Just two of the four school districts hardest hit by Hurricane Ida face repairs of about $150 million, superintendents told the Senate Education Committee.
The two are the Lafourche Parish School District, $100 million in repairs; and the St. Charles School District, around $50 million.
Lafourche Parish Superintendent Jarod Martin said that, for the sake of context, the district's annual budget is about $160 million.
"We've got challenges and almost all of them are financial," Martin told the committee Tuesday.
The Lafourche, St. Charles, Jefferson and Terrebonne school systems suffered the most damages when the Category 4 hurricane arrived on Aug. 29, state officials said.
For the third time in 18 months Louisiana public school students are engulfed in turmoil, this time because of Hurricane Ida.
No damage estimates have been publicly disclosed for the Jefferson and Terrebonne districts.
Martin said South Lafourche High School alone will require about $26 million to repair.
In the meantime, he said, plans call for students to return to the school next month in classrooms that consist of bare sheetrock, concrete and light bulbs.
"It will not look the way it did when we left," Martin said.
Ken Oertling, superintendent of the St. Charles Parish school system, said damages there will range from $40 million to $50 million.
Oertling said that, before the storm, all 10,000 or so students were given a Chromebook device in hopes their education could continue after the the storm. "That is not an option," he said.
Oertling said families "are looking where they are going to get their next meal, do they have air conditioning in their house."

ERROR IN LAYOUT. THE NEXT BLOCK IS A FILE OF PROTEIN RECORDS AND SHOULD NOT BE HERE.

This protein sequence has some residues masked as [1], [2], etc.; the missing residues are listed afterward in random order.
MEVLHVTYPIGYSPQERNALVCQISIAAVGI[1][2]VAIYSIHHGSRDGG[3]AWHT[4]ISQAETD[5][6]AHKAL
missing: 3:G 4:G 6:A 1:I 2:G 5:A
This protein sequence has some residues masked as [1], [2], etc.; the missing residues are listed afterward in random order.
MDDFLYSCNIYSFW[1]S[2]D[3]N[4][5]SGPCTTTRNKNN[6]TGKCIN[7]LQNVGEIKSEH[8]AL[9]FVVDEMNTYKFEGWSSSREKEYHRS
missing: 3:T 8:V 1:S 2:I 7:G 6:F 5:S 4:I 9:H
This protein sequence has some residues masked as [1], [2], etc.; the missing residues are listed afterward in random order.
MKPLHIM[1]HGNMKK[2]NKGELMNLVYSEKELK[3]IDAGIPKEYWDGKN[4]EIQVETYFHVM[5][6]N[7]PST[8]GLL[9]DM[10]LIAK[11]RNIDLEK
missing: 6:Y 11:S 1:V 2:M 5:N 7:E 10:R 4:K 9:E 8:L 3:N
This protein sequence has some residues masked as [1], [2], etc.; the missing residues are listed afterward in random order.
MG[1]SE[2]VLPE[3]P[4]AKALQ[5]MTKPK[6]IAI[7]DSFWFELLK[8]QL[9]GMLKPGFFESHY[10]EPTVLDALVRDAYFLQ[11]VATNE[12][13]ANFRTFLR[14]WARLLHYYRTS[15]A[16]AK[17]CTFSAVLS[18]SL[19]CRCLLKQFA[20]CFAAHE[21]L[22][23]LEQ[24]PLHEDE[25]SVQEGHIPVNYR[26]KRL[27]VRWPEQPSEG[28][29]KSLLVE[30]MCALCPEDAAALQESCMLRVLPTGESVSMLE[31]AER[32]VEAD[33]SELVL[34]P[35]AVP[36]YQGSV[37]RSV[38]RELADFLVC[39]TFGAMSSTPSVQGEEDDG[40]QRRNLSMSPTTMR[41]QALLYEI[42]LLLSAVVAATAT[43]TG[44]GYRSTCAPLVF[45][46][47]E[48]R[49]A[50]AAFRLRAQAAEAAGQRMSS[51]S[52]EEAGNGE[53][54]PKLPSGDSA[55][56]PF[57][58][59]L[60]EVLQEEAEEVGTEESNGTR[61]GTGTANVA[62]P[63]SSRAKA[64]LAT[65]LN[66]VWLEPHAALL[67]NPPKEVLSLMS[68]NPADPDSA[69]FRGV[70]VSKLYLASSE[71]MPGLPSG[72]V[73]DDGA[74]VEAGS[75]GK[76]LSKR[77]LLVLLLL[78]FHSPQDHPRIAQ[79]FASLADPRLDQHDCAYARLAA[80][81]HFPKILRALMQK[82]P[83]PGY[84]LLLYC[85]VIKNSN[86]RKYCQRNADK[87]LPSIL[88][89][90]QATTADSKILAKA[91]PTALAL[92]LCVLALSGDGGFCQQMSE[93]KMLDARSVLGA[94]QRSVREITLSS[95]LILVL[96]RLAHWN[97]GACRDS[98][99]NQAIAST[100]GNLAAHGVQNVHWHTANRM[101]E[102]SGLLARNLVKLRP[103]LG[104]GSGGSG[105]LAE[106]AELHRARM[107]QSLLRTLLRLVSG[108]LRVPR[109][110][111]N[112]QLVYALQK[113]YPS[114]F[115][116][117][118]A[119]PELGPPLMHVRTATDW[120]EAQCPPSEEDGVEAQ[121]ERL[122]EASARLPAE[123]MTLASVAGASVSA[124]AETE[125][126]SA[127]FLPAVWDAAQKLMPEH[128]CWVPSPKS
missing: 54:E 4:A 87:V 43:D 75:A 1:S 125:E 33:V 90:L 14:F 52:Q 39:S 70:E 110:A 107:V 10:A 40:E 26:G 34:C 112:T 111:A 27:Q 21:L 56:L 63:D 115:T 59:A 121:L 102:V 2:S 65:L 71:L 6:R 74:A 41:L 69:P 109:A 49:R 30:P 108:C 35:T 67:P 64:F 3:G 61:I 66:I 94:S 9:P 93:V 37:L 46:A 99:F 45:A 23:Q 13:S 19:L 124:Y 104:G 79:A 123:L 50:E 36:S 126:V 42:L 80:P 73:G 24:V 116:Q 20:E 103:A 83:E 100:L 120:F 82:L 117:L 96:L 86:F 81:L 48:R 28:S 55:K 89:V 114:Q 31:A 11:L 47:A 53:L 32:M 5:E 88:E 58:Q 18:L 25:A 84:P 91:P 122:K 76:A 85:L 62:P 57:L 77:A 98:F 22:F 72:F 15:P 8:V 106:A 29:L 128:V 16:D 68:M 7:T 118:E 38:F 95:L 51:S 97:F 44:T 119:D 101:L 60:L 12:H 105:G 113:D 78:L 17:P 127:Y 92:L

Some students will have missed 42 days by the time they return to classes.
"First and foremost Hurricane Ida was by far the most tragic and impactful event St. Charles has ever experienced," he told the committee.
One of the thorniest topics will be whether damaged districts qualify for a waiver on required school minutes.
State law limits such exceptions to just a few cases, such as when multiple schools have to operate in a single building.
Martin said if he has to tell residents of Lafourche Parish that classes will continue until July, "I don't think that is going to be met well in the community."
"It is going to be seen as not understanding what the community has been through," he said.
Brumley said the only waivers, covering non-academic issues, were approved on an emergency basis by Sandy Holloway, president of the state Board of Elementary and Secondary Education, and set for official approval by BESE Oct. 12-13. That includes waivers on the purchase of school buses, classroom ratios and rules for special education students.
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Brumley said about 70,000 students remained out of school Tuesday after a high of about 300,000 right after the storm.
He noted that reopening classrooms requires power, running water, environmental tests, checks on the structure of the building, adequate staff, plentiful commodities for school cafeterias and functioning buses.
"It is quite an operation to get schools up and running,' Brumley said.